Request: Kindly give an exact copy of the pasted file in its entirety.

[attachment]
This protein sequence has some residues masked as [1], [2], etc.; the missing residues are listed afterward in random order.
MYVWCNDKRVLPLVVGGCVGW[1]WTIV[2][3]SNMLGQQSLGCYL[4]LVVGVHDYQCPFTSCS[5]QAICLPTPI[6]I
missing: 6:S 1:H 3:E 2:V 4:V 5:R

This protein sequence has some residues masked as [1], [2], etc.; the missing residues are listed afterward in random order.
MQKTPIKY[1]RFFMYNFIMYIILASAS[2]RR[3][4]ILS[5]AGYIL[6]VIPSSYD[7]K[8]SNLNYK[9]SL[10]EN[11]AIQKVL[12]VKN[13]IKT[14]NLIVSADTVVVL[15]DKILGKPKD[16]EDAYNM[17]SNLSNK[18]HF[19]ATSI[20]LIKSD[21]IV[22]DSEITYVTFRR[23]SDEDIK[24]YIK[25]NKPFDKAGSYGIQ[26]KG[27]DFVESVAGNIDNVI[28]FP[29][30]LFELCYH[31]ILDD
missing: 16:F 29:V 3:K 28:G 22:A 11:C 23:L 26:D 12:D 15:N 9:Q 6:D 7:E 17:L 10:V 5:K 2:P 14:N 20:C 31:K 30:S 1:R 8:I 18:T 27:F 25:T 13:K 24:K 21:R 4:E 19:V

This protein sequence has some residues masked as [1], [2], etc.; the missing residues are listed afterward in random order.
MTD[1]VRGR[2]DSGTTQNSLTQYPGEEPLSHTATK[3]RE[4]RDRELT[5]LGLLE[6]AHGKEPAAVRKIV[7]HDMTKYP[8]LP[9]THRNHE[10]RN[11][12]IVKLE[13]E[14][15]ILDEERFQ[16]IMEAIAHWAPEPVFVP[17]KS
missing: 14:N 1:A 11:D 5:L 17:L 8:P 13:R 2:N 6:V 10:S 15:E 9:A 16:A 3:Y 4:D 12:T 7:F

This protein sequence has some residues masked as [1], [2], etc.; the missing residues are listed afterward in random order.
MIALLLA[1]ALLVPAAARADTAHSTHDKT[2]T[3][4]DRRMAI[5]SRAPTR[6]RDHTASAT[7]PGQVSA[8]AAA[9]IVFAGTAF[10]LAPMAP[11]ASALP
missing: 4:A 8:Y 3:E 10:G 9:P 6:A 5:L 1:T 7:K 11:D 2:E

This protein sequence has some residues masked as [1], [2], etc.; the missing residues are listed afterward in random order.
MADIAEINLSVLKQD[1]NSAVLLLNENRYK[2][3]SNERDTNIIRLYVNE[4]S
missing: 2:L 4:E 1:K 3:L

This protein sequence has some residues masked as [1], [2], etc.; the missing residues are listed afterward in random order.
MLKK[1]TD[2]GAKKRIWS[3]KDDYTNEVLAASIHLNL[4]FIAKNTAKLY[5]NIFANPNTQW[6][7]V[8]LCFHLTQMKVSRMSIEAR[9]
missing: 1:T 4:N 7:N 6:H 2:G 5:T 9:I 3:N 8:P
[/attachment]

This protein sequence has some residues masked as [1], [2], etc.; the missing residues are listed afterward in random order.
MYVWCNDKRVLPLVVGGCVGW[1]WTIV[2][3]SNMLGQQSLGCYL[4]LVVGVHDYQCPFTSCS[5]QAICLPTPI[6]I
missing: 6:S 1:H 3:E 2:V 4:V 5:R

This protein sequence has some residues masked as [1], [2], etc.; the missing residues are listed afterward in random order.
MQKTPIKY[1]RFFMYNFIMYIILASAS[2]RR[3][4]ILS[5]AGYIL[6]VIPSSYD[7]K[8]SNLNYK[9]SL[10]EN[11]AIQKVL[12]VKN[13]IKT[14]NLIVSADTVVVL[15]DKILGKPKD[16]EDAYNM[17]SNLSNK[18]HF[19]ATSI[20]LIKSD[21]IV[22]DSEITYVTFRR[23]SDEDIK[24]YIK[25]NKPFDKAGSYGIQ[26]KG[27]DFVESVAGNIDNVI[28]FP[29][30]LFELCYH[31]ILDD
missing: 16:F 29:V 3:K 28:G 22:A 11:C 23:L 26:D 12:D 15:N 9:Q 6:D 7:E 17:L 10:V 5:K 2:P 14:N 20:C 31:K 30:S 1:R 8:I 18:T 27:F 25:T 13:K 24:K 21:R 4:E 19:V

This protein sequence has some residues masked as [1], [2], etc.; the missing residues are listed afterward in random order.
MTD[1]VRGR[2]DSGTTQNSLTQYPGEEPLSHTATK[3]RE[4]RDRELT[5]LGLLE[6]AHGKEPAAVRKIV[7]HDMTKYP[8]LP[9]THRNHE[10]RN[11][12]IVKLE[13]E[14][15]ILDEERFQ[16]IMEAIAHWAPEPVFVP[17]KS
missing: 14:N 1:A 11:D 5:L 17:L 8:P 13:R 2:N 6:V 10:S 15:E 9:A 16:A 3:Y 4:D 12:T 7:F

This protein sequence has some residues masked as [1], [2], etc.; the missing residues are listed afterward in random order.
MIALLLA[1]ALLVPAAARADTAHSTHDKT[2]T[3][4]DRRMAI[5]SRAPTR[6]RDHTASAT[7]PGQVSA[8]AAA[9]IVFAGTAF[10]LAPMAP[11]ASALP
missing: 4:A 8:Y 3:E 10:G 9:P 6:A 5:L 1:T 7:K 11:D 2:E

This protein sequence has some residues masked as [1], [2], etc.; the missing residues are listed afterward in random order.
MADIAEINLSVLKQD[1]NSAVLLLNENRYK[2][3]SNERDTNIIRLYVNE[4]S
missing: 2:L 4:E 1:K 3:L

This protein sequence has some residues masked as [1], [2], etc.; the missing residues are listed afterward in random order.
MLKK[1]TD[2]GAKKRIWS[3]KDDYTNEVLAASIHLNL[4]FIAKNTAKLY[5]NIFANPNTQW[6][7]V[8]LCFHLTQMKVSRMSIEAR[9]
missing: 1:T 4:N 7:N 6:H 2:G 5:T 9:I 3:N 8:P